Why the concept of bytecode is not as relevant as it was before
Compiled languages of the interpreted type are those programming languages that are compiled into some kind of intermediate representation (sometimes referred to as " bytecode "). The most striking example is the JVM (Java Virtual Machine).
This article sets out my thoughts about the concept of a virtual machine for programming languages in the current realities. In realities, where most services work on the Internet, and desktop programs are gradually being phased out.
Causes of occurrence
At the time the World Wide Web was born, Java technology appeared that first popularized the use of a virtual machine as a runtime environment for high-level programming languages.
Sun Microsystems tried to combine the reliability and high speed of compiled languages with portability and ease of use of interpreted ones. To some extent, the idea was realized, because Java still became the most common technology in building highly loaded servers.
Among other things, one of the main requirements of the platform was put forward, which later became the slogan - “Compile once, run everywhere!” . This meant that the programmer should only once compile the source code into the so-called bytecode, capable of running on any system where the JVM is installed.
This has become the driving force behind technology, throwing many languages into the background. This was a kind of revolution in the world of digital computing, because before anyone could not achieve a similar level of cross-platform. Now users could download the same version of the program on many operating systems and processor architectures, and be sure that it would certainly work exactly as the developers intended.
But times are changing, and technology with them. The World Wide Web is gaining more and more popularity, crowding out some things that are familiar to us.
The era of remote services
"Why deliver programs to users if you can just make a website?" - This question was asked by large entrepreneurs, which later resulted in large-scale emigration of services to the World Wide Web. Standard desktop programs have begun to lose their popularity, because it is much easier and more efficient to make a simple (or not so) website.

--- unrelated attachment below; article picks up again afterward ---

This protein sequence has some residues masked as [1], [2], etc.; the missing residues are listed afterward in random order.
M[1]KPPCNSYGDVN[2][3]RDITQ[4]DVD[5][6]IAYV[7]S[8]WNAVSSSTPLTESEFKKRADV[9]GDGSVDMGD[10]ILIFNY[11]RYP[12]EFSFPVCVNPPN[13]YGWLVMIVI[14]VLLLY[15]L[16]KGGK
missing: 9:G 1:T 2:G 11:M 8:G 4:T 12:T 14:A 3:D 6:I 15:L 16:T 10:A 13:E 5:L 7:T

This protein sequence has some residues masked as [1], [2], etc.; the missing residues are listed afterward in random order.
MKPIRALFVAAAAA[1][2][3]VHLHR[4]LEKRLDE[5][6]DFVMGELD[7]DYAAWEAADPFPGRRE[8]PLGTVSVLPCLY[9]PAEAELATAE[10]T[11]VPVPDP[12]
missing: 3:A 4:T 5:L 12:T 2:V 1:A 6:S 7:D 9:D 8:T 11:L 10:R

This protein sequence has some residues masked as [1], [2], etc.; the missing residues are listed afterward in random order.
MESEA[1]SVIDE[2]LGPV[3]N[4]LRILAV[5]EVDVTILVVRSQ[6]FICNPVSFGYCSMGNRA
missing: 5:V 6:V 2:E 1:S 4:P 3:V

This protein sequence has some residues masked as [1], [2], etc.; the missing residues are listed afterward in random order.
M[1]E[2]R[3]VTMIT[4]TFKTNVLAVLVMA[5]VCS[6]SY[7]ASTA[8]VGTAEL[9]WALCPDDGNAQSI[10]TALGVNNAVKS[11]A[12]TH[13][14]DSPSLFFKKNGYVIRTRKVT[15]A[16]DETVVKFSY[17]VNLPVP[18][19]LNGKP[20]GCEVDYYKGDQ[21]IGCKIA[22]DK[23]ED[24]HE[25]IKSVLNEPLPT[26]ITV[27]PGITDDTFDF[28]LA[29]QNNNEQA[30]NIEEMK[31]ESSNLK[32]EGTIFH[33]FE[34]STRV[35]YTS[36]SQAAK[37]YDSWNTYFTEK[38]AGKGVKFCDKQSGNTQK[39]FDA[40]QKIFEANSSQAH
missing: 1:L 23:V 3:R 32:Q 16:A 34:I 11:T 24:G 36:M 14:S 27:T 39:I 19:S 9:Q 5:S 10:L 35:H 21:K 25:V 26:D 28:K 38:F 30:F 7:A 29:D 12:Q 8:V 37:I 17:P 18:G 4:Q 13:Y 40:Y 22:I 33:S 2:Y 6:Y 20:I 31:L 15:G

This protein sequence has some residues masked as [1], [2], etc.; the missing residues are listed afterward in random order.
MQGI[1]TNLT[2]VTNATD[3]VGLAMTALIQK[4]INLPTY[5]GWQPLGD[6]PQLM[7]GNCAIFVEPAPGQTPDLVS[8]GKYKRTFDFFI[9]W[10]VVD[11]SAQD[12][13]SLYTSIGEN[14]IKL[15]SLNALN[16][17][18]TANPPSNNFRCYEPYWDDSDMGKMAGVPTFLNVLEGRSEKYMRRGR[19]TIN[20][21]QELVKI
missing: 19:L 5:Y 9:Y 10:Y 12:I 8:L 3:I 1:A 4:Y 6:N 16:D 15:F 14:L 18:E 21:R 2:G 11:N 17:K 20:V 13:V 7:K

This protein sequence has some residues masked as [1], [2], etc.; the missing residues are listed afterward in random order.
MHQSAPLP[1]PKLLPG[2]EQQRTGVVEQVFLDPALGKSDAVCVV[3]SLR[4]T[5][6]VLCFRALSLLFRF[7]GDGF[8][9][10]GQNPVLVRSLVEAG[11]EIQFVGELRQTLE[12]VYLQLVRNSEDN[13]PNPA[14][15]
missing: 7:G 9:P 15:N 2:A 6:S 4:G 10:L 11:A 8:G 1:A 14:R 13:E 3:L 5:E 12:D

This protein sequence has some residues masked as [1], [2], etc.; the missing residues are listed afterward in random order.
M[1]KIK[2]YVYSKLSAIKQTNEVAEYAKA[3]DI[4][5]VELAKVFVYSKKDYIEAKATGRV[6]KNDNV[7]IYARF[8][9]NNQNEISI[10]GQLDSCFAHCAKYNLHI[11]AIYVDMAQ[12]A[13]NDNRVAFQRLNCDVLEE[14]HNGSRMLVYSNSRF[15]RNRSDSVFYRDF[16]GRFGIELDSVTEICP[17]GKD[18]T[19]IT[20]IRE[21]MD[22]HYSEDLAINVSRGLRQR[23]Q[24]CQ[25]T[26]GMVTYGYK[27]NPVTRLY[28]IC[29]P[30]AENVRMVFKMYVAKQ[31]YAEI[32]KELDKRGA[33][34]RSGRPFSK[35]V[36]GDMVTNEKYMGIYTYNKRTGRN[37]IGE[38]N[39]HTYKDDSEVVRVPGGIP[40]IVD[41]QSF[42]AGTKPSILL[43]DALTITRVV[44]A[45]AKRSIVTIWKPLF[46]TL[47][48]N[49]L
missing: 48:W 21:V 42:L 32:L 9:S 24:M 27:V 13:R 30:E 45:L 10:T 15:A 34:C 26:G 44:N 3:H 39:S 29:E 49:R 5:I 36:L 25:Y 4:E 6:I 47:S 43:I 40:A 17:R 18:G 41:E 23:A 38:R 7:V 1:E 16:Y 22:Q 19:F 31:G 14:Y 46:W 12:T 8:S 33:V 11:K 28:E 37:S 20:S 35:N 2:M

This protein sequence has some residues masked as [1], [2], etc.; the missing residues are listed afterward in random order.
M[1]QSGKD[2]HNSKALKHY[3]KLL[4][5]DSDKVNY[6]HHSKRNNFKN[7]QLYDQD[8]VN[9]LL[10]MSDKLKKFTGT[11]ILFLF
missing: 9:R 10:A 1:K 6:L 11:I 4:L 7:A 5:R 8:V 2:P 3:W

Consequently, the need to download programs from the Internet so often has disappeared. Open a site and take the necessary actions much faster than downloading megabytes of binary data.
Meanwhile, Java has gained popularity in building those very sites, because nothing more convenient at that time (to this day) did not exist. The source files began to be compiled only for a specific server architecture, therefore, the principle "Compile once, run everywhere!" ceased to have its former meaning . Users stopped downloading programs, and developers began to compile only for a specific architecture.
Previously, compiled programming languages had rather poor functionality of the standard library, because of which it was necessary to use a lot of platform-dependent functions even for a simple application that does not do anything supernatural.
Programming languages also did not stand still, and languages like Rust and Golang , both compiled, came to light , and both have a standard and many third-party libraries that provide functionality independent of architecture and operating system. In addition, the C / C ++ ecosystem also did not stand still.
As a result, it turned out that modern standard libraries and virtual machines perform the same role - they translate cross-platform code into platform-dependent functions.
The rest of
Some might argue that there is still a demand for desktop programs. Basically, these are closed programs intended for internal use in corporations, as well as a small number of publicly available applications.
In both cases, compiling for hundreds of different platforms does not make sense, since in the vast majority of cases only three well-known operating systems ( GNU / Linux , Microsoft Windows and Mac OS ) and one family of processor architectures ( x86 ) are used.
In total, we have virtual machines slowing down their work (as bytecode runtimes), which have lost their main advantages due to the two above factors:
- The need to run the program on hundreds of different architectures does not make sense, since most programs work on servers, and there are not so many user architectures and operating systems.
- Compiled languages did not stand still, and their standard libraries acquired the necessary basic functionality for cross-platform code.
Discussions in the comments are welcome, I hope that the article prompted you some thoughts about choosing the right language for your tasks.
As noted in the comments , managed code has some advantages that are not available to the compiled code, including reflection and annotations.